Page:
Sam Blenkinsop's success says it all about his consistency across the Crankworx World Tour. Five Downhill podium finishes in 2018 enabled him to clinch the victory in the overall Crankworx Downhill Championships, as well as helping secure him the overall King of Crankworx title.
Rainbow stripes-clad Loic Bruni, of France, the current Downhill World Champion, will also be one to watch, as will Australia's Mick Hannah who took home a one, two and three in the three downhill events in Rotorua last year.
The 14 best Slopestyle athletes in the world are set to leave their respective training grounds and show the world, and each other, what they've been working on.
Some familiar names are returning to the Rotorua Slopestyle course, including Brett Rheeder, of Canada, current world champion and winner of last year's season-opener, and Nicholi Rogatkin, of the US, who ended the 2018 season on a high, winning Red Bull Joyride and claiming the Triple Crown of Slopestyle.
One rider, potentially less familiar to Kiwi fans, is getting ready to show them what he's got. Emil Johansson, of Sweden, stormed the scene as a Crankworx rookie in 2017, taking second place at Red Bull Joyride. He was sidelined for much of 2018 due to health issues, but returned to Whistler and earned fourth place in his first contest in a year.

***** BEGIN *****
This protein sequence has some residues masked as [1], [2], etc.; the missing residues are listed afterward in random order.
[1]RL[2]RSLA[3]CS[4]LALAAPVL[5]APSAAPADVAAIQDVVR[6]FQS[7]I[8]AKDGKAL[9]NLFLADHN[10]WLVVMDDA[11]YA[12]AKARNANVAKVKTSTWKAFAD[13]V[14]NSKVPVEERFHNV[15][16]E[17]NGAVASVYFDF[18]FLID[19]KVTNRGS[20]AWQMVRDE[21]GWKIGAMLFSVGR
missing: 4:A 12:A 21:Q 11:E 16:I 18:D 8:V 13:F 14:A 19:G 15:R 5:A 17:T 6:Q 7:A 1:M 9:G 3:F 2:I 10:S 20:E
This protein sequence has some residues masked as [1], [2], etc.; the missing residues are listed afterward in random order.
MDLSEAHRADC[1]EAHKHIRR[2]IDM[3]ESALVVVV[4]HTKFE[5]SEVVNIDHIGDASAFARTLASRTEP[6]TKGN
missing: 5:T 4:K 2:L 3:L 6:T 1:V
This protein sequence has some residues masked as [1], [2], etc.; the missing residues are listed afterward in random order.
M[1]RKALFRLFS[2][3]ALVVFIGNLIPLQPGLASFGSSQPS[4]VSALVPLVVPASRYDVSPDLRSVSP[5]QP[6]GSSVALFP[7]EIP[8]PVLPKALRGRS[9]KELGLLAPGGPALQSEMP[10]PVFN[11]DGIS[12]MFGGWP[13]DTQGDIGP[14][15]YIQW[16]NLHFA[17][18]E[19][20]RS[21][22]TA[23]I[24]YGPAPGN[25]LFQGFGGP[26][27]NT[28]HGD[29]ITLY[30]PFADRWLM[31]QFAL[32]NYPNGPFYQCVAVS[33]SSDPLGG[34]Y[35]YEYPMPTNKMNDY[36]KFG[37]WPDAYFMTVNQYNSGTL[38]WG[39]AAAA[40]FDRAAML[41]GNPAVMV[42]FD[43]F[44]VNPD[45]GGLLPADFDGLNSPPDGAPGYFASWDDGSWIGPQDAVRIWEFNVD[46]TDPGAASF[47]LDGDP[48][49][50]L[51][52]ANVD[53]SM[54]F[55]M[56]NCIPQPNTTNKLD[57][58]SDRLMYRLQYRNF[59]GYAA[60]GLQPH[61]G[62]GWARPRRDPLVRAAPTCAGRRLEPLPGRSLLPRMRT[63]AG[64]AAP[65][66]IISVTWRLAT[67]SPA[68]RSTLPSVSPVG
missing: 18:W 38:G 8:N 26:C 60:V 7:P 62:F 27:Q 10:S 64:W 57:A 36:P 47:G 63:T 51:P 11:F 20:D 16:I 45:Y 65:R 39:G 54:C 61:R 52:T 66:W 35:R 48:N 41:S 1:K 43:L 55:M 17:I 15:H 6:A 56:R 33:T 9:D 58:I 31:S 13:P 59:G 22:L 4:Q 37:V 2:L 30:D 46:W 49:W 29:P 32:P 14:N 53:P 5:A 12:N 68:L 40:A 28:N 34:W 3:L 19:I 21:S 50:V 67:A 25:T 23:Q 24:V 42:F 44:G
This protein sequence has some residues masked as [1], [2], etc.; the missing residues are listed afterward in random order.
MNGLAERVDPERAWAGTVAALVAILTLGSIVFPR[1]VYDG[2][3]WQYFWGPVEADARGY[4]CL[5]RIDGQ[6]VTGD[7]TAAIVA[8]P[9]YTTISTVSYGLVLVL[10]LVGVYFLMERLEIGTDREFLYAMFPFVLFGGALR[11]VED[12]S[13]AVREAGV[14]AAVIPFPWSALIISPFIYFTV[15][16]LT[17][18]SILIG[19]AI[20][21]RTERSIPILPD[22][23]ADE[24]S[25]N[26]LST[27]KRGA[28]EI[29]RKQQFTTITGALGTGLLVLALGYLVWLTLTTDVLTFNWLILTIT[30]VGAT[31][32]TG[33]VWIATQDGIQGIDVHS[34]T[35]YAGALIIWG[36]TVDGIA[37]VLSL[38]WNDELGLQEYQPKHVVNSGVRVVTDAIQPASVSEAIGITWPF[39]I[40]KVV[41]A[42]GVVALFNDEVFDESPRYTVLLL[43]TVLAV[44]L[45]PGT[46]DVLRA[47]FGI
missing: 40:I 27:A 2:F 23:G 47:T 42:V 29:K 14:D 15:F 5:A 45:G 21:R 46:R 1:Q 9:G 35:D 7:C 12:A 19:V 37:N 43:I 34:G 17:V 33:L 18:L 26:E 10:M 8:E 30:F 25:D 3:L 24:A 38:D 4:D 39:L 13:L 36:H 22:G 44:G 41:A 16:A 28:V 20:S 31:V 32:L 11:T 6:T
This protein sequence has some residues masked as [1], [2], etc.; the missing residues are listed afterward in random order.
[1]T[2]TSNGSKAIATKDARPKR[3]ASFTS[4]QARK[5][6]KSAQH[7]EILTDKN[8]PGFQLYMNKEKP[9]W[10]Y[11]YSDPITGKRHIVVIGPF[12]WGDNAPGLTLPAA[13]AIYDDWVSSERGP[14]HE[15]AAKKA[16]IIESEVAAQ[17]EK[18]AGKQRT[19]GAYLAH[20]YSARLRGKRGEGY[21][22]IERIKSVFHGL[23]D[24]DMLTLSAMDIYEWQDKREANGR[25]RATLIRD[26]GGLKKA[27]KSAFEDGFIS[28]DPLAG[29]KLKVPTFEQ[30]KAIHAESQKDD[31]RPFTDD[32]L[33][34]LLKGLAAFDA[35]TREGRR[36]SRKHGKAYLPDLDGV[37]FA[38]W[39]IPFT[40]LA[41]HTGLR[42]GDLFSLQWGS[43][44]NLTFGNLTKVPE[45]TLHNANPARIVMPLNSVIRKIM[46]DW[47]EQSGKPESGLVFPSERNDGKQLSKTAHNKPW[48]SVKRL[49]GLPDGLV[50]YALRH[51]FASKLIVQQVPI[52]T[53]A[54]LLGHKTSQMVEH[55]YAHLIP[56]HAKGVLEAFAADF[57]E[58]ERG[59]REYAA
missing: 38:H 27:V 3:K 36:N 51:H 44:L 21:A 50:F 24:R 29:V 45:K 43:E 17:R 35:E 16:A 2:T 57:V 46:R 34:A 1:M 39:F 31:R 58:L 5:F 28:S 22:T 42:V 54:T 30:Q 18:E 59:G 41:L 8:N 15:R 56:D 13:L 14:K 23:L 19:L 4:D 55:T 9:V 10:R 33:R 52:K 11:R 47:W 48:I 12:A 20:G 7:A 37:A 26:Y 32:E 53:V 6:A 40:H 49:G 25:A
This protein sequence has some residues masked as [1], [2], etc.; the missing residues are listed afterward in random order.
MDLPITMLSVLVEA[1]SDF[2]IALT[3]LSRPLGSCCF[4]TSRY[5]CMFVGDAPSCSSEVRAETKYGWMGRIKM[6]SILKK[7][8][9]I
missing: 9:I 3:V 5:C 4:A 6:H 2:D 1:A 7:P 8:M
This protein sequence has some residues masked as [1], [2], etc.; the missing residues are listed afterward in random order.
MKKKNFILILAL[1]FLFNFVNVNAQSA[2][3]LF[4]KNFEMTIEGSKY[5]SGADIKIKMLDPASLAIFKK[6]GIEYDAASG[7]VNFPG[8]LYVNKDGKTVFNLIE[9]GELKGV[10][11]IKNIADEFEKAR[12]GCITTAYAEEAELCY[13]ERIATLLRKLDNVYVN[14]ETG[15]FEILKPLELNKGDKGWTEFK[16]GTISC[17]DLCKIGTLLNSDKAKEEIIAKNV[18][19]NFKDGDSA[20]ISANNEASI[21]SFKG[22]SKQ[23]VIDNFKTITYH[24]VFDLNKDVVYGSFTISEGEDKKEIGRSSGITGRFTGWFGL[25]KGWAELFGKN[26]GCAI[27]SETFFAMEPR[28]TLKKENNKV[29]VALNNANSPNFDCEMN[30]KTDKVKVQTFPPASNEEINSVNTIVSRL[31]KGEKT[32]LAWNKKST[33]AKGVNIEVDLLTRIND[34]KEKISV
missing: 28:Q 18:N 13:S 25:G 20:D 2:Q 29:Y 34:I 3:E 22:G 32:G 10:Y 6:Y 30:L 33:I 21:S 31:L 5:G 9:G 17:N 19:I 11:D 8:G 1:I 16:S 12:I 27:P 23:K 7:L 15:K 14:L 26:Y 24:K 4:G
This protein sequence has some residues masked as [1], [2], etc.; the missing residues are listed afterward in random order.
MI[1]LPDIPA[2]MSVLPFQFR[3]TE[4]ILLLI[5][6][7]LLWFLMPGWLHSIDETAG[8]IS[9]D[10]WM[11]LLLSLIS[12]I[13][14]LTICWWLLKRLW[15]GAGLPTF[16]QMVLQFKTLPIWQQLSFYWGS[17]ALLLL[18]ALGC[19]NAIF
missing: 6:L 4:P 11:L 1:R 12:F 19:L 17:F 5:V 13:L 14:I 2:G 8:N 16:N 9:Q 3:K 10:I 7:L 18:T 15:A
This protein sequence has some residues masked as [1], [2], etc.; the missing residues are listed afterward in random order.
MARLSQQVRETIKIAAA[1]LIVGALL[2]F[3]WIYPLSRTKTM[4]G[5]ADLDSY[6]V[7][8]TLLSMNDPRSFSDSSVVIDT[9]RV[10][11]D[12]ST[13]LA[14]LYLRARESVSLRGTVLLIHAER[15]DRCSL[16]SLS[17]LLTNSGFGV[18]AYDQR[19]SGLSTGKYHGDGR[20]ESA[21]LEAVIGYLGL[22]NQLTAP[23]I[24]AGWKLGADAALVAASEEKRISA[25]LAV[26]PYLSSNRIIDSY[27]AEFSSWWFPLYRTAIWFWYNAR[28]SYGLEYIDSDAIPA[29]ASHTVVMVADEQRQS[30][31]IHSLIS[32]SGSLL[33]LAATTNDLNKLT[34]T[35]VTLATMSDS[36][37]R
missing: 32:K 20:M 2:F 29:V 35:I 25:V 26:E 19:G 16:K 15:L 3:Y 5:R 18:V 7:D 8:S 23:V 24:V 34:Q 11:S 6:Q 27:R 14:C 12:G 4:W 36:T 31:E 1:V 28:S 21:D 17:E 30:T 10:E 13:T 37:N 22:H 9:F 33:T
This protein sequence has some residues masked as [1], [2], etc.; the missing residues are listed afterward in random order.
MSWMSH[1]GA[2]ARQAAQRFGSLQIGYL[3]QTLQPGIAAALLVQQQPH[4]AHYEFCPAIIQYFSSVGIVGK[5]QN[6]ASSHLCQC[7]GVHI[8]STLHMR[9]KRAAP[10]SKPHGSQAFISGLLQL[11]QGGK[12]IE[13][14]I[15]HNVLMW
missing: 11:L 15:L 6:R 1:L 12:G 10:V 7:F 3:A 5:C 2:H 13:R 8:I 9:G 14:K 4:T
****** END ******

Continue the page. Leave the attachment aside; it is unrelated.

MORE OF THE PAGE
The Giant Toa Enduro, round one of the Enduro World Series (EWS), will see the top-ranked riders in the world get amongst the trails of the Whakarewarewa Forest.
2018 was a breakout season for Belgian rider Martin Maes. The 22-year-old accomplished an unheard of feat, taking back-to-back wins in August in two different disciplines. After winning the Canadian Open Enduro in Whistler, he went on to win the UCI World Cup Downhill in La Bresse.
Always a crowd and race favourite, current EWS overall champion Sam Hill, of Australia, will surely get some of the loudest cheers from the crowds. Hill finished fourth in the event last time he raced in Rotorua. Another crowd favourite is sure to be Kiwi Wyn Masters, of New Plymouth, who got his first EWS win on home soil in Rotorua in 2017.
Scotland's Katy Winton is ranked third in the world and has cited Rotorua as one of her favourite places to race. She finished fifth in the 2017 EWS in Rotorua and has been getting her feet wet on Southern Hemisphere dirt training in New Zealand since February.
Other top women to watch will be Isabeau Courdurier, of France, who finished second overall last year, with second places across the board in every single one of her races and Noga Korem, of Israel, who finished her season in fourth behind Winton.
Noticeably absent from the Enduro list is Cecile Ravanel, of France, who has consistently dominated the Enduro world for the past three years. The reigning champion sustained injuries on a training ride in February.
Other key athletes sidelined with injury are Poland's Szymon Godziek (recovering from ACL surgery), Great Britain's Kade Edwards (broken leg), Great Britain's Sam Reynolds (wrist injury), and the US's Cam Zink (recovering from shoulder surgery).